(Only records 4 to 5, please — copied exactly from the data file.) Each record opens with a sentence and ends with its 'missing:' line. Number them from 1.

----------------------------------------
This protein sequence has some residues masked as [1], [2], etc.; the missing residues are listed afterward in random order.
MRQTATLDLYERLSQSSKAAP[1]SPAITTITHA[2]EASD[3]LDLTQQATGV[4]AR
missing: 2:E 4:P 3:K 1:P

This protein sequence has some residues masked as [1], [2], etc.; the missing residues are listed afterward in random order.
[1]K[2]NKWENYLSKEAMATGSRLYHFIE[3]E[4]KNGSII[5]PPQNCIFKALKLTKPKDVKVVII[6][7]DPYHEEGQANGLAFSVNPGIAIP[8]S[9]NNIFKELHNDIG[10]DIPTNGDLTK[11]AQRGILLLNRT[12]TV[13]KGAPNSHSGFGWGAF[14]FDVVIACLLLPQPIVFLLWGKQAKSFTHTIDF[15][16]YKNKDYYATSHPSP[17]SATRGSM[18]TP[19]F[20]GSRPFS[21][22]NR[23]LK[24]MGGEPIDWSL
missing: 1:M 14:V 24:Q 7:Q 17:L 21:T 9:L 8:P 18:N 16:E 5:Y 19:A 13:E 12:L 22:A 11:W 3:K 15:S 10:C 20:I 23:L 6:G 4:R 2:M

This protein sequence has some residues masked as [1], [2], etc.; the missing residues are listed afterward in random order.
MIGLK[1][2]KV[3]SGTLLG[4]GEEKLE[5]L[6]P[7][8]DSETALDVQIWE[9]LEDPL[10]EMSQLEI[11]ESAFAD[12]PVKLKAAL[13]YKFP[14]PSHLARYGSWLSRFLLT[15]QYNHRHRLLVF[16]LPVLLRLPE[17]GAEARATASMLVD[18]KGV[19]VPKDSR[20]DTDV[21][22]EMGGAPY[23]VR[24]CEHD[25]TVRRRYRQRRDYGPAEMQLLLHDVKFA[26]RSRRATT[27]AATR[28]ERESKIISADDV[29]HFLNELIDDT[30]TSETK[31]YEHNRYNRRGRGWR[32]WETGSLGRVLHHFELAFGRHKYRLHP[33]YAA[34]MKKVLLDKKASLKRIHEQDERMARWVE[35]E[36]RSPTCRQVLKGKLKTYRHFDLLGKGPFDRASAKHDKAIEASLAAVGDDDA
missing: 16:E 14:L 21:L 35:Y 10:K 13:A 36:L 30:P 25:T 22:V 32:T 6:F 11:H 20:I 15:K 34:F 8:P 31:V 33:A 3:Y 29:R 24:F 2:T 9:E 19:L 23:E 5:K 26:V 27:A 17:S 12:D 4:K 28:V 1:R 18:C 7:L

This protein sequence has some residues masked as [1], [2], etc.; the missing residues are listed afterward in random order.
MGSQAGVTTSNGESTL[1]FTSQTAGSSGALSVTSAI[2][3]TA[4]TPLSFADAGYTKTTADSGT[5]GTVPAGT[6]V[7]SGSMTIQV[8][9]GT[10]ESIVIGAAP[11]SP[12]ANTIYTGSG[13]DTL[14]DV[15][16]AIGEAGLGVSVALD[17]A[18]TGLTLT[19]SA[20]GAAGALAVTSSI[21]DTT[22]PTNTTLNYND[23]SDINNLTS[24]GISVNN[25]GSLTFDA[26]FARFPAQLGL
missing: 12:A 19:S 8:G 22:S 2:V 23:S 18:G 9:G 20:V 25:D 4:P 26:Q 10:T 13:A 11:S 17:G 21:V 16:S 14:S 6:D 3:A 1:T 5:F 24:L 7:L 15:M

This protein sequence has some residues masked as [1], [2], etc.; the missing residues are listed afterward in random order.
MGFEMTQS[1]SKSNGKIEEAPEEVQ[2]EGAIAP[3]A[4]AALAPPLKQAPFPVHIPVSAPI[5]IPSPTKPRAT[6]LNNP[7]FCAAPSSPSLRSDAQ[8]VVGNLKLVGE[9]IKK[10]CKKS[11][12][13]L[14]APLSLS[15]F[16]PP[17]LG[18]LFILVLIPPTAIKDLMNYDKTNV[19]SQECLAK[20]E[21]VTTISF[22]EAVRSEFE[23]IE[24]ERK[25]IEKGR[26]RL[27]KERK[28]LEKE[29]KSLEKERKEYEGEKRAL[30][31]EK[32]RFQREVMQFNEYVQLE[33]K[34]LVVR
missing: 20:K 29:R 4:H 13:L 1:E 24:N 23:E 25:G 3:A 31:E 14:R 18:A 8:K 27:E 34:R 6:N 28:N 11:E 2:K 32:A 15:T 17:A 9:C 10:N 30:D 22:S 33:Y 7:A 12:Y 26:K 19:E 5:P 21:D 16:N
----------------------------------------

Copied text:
This protein sequence has some residues masked as [1], [2], etc.; the missing residues are listed afterward in random order.
MGSQAGVTTSNGESTL[1]FTSQTAGSSGALSVTSAI[2][3]TA[4]TPLSFADAGYTKTTADSGT[5]GTVPAGT[6]V[7]SGSMTIQV[8][9]GT[10]ESIVIGAAP[11]SP[12]ANTIYTGSG[13]DTL[14]DV[15][16]AIGEAGLGVSVALD[17]A[18]TGLTLT[19]SA[20]GAAGALAVTSSI[21]DTT[22]PTNTTLNYND[23]SDINNLTS[24]GISVNN[25]GSLTFDA[26]FARFPAQLGL
missing: 12:A 19:S 8:G 22:S 2:V 23:S 18:G 9:G 20:V 25:D 4:P 26:Q 10:T 13:A 11:S 17:G 21:V 16:S 14:S 6:D 3:A 1:T 5:F 24:L 7:L 15:M

This protein sequence has some residues masked as [1], [2], etc.; the missing residues are listed afterward in random order.
MGFEMTQS[1]SKSNGKIEEAPEEVQ[2]EGAIAP[3]A[4]AALAPPLKQAPFPVHIPVSAPI[5]IPSPTKPRAT[6]LNNP[7]FCAAPSSPSLRSDAQ[8]VVGNLKLVGE[9]IKK[10]CKKS[11][12][13]L[14]APLSLS[15]F[16]PP[17]LG[18]LFILVLIPPTAIKDLMNYDKTNV[19]SQECLAK[20]E[21]VTTISF[22]EAVRSEFE[23]IE[24]ERK[25]IEKGR[26]RL[27]KERK[28]LEKE[29]KSLEKERKEYEGEKRAL[30][31]EK[32]RFQREVMQFNEYVQLE[33]K[34]LVVR
missing: 20:K 29:R 4:H 13:L 1:E 24:N 23:E 25:G 3:A 31:E 14:R 18:A 8:K 27:E 34:R 6:N 28:N 11:E 2:K 32:A 15:T 17:A 9:C 10:N 30:D 22:S 33:Y 7:A 12:Y 26:K 19:E 5:P 21:D 16:N